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Hahn v. Bergen Regional Medical Center

SUPERIOR COURT OF NEW JERSEY APPELLATE DIVISION


May 30, 2008

PHILIP HAHN, PLAINTIFF-APPELLANT,
v.
BERGEN REGIONAL MEDICAL CENTER, DEFENDANT-RESPONDENT.

On appeal from Superior Court of New Jersey, Law Division, Bergen County, Docket No. L-148-07.

Per curiam.

NOT FOR PUBLICATION WITHOUT THE APPROVAL OF THE APPELLATE DIVISION

Submitted May 12, 2008

Before Judges Graves and Sabatino.

Plaintiff Philip Hahn appeals from an order dated August 3, 2007, granting summary judgment in favor of defendant, Bergen Regional Medical Center. We affirm.

In his complaint, plaintiff alleged he was "wrongfully diagnosed and admitted" to a medical program at Bergen Regional Medical Center on May 23, 2005. And during oral argument on August 3, 2007, plaintiff advised the trial court as follows:

I was taken to the emergency room at Bergen Regional Medical Center on the 14th of April. Screened and admitted for a three-week program at which point I was released and it was recommended that I go into a day program. And the complaint that you have before you, [Docket No. L-148-07], regards that treatment.

Now, from the time I was picked up by the police until the time I was discharged and it recommended that I go into the day treatment program, I was never given an opportunity to address . . . the reasons for my commitment . . . .

And I think that . . . it was just . . . the hospital reached the wrong conclusions. I mean . . . there are things in the records that are clearly wrong, you know, things like I was sending letters to my neighbors. This is clearly wrong, . . . there's things in my records that say things like I can't handle money. I mean . . . items were simply checked off by the admitting staff without asking me any questions whatsoever.

So, definitely from a good faith point of view . . . the hospital staff . . . can't be granted immunity.

Nevertheless, the court ruled that defendant was entitled to immunity under N.J.S.A. 30:4-27.7(a) as a matter of law. On appeal, plaintiff makes the following arguments in his pro se brief:

POINT I

COMMENT ON DEFENDANT'S ORIGINAL BRIEF IN SUPPORT OF MOTION FOR SUMMARY JUDGMENT.

POINT II

PLAINTIFF CLAIMS COURT ERRED IN GRANTING SUMMARY JUDGMENT BEFORE DISCOVERY WAS ALLOWED TO OCCUR.

POINT III

PLAINTIFF FURTHER CLAIMS COURT ERRED IN GRANTING SUMMARY JUDGMENT AS GENUINE DISPUTE OF MATERIAL FACTS EXISTS.

POINT IV

PLAINTIFF FURTHER CLAIMS THAT COURT ERRED IN GRANTING SUMMARY JUDGMENT AS DEFENDANT IS NOT STATUTORILY IMMUNED FROM LITIGATION AS THE DEFENDANT FAILED TO COMPLY WITH THE PROVISIONS OF [N.J.S.A.] 30:4-27.7.

POINT V

SELF DEFENSE.

POINT VI

IMMUNITY UNWARRANTED UNDER N.J.S.A. 30:4-27.7.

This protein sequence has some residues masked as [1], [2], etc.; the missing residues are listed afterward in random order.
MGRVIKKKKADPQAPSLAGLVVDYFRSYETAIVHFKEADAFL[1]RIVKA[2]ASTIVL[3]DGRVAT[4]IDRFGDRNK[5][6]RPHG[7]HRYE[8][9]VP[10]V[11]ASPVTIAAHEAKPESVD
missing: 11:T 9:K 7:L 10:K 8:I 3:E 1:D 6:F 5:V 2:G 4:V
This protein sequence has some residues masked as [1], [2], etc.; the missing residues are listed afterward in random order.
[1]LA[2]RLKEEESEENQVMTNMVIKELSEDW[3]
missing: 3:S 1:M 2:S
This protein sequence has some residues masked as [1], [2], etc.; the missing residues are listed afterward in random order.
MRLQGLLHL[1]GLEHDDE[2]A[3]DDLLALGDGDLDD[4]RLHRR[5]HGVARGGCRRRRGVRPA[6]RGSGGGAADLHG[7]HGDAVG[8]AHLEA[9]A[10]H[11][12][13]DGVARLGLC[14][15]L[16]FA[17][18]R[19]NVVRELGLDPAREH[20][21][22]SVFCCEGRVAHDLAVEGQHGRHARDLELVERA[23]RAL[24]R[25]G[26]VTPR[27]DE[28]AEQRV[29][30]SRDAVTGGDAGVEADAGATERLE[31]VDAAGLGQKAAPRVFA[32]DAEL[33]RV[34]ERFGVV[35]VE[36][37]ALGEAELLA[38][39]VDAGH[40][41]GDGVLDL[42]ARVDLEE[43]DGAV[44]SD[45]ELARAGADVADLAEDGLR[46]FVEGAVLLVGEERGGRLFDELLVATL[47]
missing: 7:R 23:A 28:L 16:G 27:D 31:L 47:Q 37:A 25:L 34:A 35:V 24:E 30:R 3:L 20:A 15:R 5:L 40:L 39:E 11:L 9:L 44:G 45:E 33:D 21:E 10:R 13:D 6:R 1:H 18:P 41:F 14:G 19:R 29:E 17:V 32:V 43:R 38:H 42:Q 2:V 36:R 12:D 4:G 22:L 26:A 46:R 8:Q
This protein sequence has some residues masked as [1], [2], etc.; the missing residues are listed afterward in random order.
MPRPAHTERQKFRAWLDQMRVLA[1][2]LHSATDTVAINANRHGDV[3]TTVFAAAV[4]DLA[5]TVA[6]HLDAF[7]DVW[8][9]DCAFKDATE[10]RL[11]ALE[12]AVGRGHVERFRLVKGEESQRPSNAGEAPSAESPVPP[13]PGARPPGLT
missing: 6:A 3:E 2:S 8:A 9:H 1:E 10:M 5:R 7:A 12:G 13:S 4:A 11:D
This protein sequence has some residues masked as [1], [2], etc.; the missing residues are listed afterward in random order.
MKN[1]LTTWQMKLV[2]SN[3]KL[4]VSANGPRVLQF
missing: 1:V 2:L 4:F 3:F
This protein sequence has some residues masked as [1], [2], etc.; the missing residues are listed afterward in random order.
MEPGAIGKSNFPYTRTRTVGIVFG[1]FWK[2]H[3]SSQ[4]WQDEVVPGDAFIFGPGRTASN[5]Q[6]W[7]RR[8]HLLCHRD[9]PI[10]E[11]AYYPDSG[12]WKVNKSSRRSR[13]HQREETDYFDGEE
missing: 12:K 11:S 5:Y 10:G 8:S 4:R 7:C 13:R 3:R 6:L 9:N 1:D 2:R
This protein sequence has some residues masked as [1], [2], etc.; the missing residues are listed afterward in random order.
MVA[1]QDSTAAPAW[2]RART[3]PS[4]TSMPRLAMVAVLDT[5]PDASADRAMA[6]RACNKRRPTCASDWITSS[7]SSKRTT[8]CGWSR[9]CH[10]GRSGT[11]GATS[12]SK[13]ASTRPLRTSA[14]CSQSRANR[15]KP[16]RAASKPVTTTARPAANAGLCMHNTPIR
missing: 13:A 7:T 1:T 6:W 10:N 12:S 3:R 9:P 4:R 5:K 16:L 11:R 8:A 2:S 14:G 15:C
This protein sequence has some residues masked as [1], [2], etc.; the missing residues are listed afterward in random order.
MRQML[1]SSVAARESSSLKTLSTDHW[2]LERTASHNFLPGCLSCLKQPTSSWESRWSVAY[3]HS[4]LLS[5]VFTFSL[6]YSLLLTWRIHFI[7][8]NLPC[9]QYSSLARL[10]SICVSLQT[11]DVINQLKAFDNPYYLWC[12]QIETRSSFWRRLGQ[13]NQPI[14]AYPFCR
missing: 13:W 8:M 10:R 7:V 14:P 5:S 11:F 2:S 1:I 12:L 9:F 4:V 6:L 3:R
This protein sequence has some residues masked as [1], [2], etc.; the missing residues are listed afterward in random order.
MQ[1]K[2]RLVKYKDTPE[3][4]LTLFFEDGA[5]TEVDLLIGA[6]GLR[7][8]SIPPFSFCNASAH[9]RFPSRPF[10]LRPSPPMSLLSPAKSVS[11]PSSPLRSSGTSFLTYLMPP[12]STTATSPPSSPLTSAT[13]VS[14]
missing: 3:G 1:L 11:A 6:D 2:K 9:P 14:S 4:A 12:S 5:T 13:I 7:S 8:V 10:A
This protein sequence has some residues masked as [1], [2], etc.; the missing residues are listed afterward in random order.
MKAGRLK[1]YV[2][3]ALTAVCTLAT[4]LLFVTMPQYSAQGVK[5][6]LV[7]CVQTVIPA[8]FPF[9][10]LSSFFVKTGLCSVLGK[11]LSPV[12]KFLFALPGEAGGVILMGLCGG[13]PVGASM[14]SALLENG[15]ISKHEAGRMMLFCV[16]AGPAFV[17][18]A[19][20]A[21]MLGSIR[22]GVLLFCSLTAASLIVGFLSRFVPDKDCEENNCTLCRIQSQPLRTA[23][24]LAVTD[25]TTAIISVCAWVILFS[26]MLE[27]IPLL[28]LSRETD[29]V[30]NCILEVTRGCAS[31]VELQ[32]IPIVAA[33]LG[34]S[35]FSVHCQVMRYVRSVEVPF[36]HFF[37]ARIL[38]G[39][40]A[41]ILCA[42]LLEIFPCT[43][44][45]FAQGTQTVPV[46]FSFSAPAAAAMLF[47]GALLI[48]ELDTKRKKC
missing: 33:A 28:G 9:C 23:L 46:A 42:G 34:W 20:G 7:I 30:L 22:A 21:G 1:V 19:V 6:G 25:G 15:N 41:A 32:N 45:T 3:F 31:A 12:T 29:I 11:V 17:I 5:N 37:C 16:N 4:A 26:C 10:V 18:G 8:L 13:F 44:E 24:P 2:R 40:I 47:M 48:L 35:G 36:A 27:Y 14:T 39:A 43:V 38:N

POINT VII

ZIEMBA.

POINT VIII

PLAINTIFF FURTHER CLAIMS THAT COURT ERRED IN GRANTING SUMMARY JUDGMENT AS A PRIMA [FACIE] CASE THAT IF WON WILL ULTIMATELY ENTITLE HIM TO JUDGMENT HAD BEEN PRESENTED BY THE PLAINTIFF.

POINT IX

PLAINTIFF NOT ADMITTED PURSUANT TO [N.J.S.A.] 30:4-27.1.

POINT X

CLEAR AND CONVINCING EVIDENCE.

POINT XI

PLAINTIFF NOT MENTALLY ILL NO NEED FOR TREATMENT.

After considering these contentions in light of the record and applicable law, we are satisfied they do not warrant extended discussion in a written decision. R. 2:11-3(e)(1)(E).

Accordingly, we affirm with only the following comments. Although plaintiff contends he was involuntarily committed because "the hospital reached the wrong conclusions," he does not dispute that when the police brought him to Bergen Regional Medical Center, he was evaluated by Ms. Garbowski, a qualified mental health screener, who was not employed by defendant, and she determined plaintiff was in need of involuntary commitment because he showed evidence of mental illness, and he was "[d]angerous to others." It is also clear that Judge Kevin M. O'Halloran entered an order on May 6, 2005, approving plaintiff's conversion to voluntary status. See R. 4:74-7(g)(1) (requiring the court "to determine whether the patient had the capacity to make an informed decision to convert to voluntary status and whether the decision was made knowingly and voluntarily"). Based on these undisputed circumstances, we agree that defendant was entitled to immunity under N.J.S.A. 30:4-27.7 because there were no genuine issues of material fact regarding defendant's good faith. Ziemba v. Riverview Med. Ctr., 275 N.J. Super. 293, 300 (App. Div. 1994) ("[T]hose involved in the involuntary commitment process enjoy an absolute immunity from civil or criminal liability if they acted in good faith and took reasonable steps towards effectuating the commitment.").

Affirmed.

20080530

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